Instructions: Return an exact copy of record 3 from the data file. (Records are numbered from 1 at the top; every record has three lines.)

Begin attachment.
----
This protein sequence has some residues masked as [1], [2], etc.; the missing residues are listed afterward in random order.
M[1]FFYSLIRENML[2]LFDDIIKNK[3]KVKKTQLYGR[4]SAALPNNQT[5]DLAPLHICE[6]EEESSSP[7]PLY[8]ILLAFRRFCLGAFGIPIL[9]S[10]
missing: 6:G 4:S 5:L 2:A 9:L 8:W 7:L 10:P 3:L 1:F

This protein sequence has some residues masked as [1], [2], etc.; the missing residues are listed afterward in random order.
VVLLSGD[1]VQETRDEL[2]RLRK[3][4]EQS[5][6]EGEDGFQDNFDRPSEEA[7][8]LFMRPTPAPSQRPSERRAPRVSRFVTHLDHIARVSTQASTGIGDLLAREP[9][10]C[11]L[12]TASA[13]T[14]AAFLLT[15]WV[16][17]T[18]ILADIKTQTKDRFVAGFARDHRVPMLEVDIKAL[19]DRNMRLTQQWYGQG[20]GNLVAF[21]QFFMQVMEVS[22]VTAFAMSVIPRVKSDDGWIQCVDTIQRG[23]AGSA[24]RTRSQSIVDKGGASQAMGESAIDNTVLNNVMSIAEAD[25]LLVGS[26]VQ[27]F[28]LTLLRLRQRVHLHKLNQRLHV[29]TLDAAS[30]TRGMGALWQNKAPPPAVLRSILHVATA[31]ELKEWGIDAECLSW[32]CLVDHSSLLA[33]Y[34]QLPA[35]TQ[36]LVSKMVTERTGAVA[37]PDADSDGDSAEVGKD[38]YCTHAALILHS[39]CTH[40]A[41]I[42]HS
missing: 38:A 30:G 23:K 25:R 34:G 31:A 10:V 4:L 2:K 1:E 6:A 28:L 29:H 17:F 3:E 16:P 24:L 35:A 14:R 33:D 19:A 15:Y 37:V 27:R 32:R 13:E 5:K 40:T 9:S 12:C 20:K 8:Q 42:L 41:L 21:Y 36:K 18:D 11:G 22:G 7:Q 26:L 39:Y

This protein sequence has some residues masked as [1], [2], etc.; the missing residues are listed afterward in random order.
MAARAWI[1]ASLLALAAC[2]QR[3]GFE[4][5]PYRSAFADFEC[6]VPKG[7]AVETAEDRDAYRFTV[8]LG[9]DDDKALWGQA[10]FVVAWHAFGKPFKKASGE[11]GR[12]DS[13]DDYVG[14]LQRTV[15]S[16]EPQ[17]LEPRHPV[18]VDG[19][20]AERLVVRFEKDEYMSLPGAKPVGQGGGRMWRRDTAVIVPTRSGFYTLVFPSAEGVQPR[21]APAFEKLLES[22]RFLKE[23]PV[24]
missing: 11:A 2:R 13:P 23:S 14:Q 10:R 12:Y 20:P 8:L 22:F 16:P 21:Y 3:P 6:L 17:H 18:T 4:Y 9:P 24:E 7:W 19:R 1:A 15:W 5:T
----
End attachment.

This protein sequence has some residues masked as [1], [2], etc.; the missing residues are listed afterward in random order.
MAARAWI[1]ASLLALAAC[2]QR[3]GFE[4][5]PYRSAFADFEC[6]VPKG[7]AVETAEDRDAYRFTV[8]LG[9]DDDKALWGQA[10]FVVAWHAFGKPFKKASGE[11]GR[12]DS[13]DDYVG[14]LQRTV[15]S[16]EPQ[17]LEPRHPV[18]VDG[19][20]AERLVVRFEKDEYMSLPGAKPVGQGGGRMWRRDTAVIVPTRSGFYTLVFPSAEGVQPR[21]APAFEKLLES[22]RFLKE[23]PV[24]
missing: 11:A 2:R 13:P 23:S 14:Q 10:R 12:Y 20:P 8:L 22:F 16:P 21:Y 3:P 6:L 17:H 18:T 4:Y 9:P 24:E 7:W 19:R 1:A 15:W 5:T